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The S-Curve profile can have several divisions along the time axis

  • 87 divisions as per this image. This example has a constant positive jerk zone, a constant acceleration zone, a constant negative jerk zone, a zero acceleration zone and then the vice-versa. This is the S-Curve in its most general form enter image description here

    • 5 divisions if there exists no constant acceleration zones like t1-t2 and t5-t6

    • 4 divisions if there exists no constant velocity (zero acceleration zone) like t3-t4

There are more possible cases that depend upon initial and final desired conditions and constraints on the positions, velocities, accelerations and jerks.

While the equations are pretty straight forward, mentioned in this paper Jeong, Soon Yong, et al. "Jerk limited velocity profile generation for high speed industrial robot trajectories." IFAC Proceedings Volumes 38.1 (2005): 595-600. for almost all possible test cases, there are issues with constant jerks and other constraints that limit the feasibility of an S-curve.

The S-Curve profile can have several divisions along the time axis

  • 8 divisions as per this image. This example has a constant positive jerk zone, a constant acceleration zone, a constant negative jerk zone, a zero acceleration zone and then the vice-versa. This is the S-Curve in its most general form enter image description here

    • 5 divisions if there exists no constant acceleration zones like t1-t2 and t5-t6

    • 4 divisions if there exists no constant velocity (zero acceleration zone) like t3-t4

There are more possible cases that depend upon initial and final desired conditions and constraints on the positions, velocities, accelerations and jerks.

While the equations are pretty straight forward, mentioned in this paper Jeong, Soon Yong, et al. "Jerk limited velocity profile generation for high speed industrial robot trajectories." IFAC Proceedings Volumes 38.1 (2005): 595-600. for almost all possible test cases, there are issues with constant jerks and other constraints that limit the feasibility of an S-curve.

The S-Curve profile can have several divisions along the time axis

  • 7 divisions as per this image. This example has a constant positive jerk zone, a constant acceleration zone, a constant negative jerk zone, a zero acceleration zone and then the vice-versa. This is the S-Curve in its most general form enter image description here

    • 5 divisions if there exists no constant acceleration zones like t1-t2 and t5-t6

    • 4 divisions if there exists no constant velocity (zero acceleration zone) like t3-t4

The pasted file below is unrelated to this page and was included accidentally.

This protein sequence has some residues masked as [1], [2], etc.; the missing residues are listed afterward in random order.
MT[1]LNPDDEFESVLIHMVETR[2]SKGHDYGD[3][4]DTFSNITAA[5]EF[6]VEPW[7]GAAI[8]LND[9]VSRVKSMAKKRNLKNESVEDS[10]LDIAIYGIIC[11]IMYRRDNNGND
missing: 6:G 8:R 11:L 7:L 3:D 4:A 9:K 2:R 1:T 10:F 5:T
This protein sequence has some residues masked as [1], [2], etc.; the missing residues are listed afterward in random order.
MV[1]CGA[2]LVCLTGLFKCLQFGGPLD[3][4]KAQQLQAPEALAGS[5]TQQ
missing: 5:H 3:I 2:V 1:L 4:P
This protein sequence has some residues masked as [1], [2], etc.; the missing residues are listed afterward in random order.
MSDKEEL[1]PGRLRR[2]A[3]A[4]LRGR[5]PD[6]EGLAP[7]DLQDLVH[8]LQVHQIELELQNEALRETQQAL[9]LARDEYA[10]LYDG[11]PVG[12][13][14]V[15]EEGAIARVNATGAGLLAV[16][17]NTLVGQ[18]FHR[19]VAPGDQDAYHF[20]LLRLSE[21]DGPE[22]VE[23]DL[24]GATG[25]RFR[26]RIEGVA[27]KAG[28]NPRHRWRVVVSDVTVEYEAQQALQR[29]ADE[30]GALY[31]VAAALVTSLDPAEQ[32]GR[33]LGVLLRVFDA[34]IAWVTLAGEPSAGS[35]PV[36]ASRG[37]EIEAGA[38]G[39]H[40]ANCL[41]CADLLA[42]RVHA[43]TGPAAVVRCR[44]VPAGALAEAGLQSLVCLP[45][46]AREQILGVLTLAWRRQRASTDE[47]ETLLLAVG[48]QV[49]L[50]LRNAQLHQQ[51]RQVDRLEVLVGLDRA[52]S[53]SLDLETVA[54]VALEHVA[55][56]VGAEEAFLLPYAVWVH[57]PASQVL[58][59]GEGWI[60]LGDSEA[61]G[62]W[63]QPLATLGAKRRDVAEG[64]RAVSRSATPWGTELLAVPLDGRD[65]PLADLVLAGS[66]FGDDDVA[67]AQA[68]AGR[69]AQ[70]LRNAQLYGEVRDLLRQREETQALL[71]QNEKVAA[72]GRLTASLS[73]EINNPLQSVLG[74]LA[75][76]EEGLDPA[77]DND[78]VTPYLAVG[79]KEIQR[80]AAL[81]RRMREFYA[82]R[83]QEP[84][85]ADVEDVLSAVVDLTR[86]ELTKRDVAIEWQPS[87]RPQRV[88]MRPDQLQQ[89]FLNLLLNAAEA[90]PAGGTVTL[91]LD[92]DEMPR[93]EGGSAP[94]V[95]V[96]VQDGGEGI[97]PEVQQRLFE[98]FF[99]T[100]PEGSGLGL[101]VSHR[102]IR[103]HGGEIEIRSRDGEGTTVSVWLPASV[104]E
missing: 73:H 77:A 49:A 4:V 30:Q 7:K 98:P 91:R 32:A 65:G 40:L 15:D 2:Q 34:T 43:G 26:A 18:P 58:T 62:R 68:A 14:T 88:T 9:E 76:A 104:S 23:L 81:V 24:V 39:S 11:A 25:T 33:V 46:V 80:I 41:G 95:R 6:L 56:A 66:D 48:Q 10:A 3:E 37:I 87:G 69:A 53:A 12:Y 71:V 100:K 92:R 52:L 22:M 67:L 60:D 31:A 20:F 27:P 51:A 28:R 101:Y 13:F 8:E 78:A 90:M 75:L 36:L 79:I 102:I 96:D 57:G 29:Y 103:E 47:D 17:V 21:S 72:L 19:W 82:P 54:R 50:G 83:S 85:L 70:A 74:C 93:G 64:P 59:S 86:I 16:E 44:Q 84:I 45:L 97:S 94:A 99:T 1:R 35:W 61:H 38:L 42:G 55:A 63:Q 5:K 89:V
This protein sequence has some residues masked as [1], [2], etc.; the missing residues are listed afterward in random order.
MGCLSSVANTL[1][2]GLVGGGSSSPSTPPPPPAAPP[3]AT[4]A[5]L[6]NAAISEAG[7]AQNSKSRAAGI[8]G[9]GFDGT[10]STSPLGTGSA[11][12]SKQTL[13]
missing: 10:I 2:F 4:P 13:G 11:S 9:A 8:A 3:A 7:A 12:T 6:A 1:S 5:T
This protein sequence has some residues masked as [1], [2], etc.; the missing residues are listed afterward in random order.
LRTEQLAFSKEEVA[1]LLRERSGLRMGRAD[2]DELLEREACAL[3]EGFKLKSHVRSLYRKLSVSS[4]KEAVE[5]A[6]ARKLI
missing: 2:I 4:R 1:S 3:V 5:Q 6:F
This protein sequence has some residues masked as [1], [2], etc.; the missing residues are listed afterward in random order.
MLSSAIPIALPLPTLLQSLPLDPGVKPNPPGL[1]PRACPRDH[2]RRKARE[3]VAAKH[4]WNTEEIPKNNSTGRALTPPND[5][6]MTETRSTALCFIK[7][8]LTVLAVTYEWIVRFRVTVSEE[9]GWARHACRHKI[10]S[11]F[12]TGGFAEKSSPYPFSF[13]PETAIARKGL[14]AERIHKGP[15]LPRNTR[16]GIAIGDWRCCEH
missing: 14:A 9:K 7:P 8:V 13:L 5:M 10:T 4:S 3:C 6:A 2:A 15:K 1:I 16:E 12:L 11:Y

There are more possible cases that depend upon initial and final desired conditions and constraints on the positions, velocities, accelerations and jerks.

While the equations are pretty straight forward, mentioned in this paper Jeong, Soon Yong, et al. "Jerk limited velocity profile generation for high speed industrial robot trajectories." IFAC Proceedings Volumes 38.1 (2005): 595-600. for almost all possible test cases, there are issues with constant jerks and other constraints that limit the feasibility of an S-curve.

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source | link

The S-Curve profile can have several divisions along the time axis

  • 8 divisions as per this image. This example has a constant positive jerk zone, a constant acceleration zone, a constant negative jerk zone, a zero acceleration zone and then the vice-versa. This is the S-Curve in its most general form enter image description here

    • 5 divisions if there exists no constant acceleration zones like t1-t2 and t5-t6

    • 4 divisions if there exists no constant velocity (zero acceleration zone) like t3-t4

There are more possible cases that depend upon initial and final desired conditions and constraints on the positions, velocities, accelerations and jerks.

While the equations are pretty straight forward, mentioned in this paper Jeong, Soon Yong, et al. "Jerk limited velocity profile generation for high speed industrial robot trajectories." IFAC Proceedings Volumes 38.1 (2005): 595-600. for almost all possible test cases, there are issues with constant jerks and other constraints that limit the feasibility of an S-curve.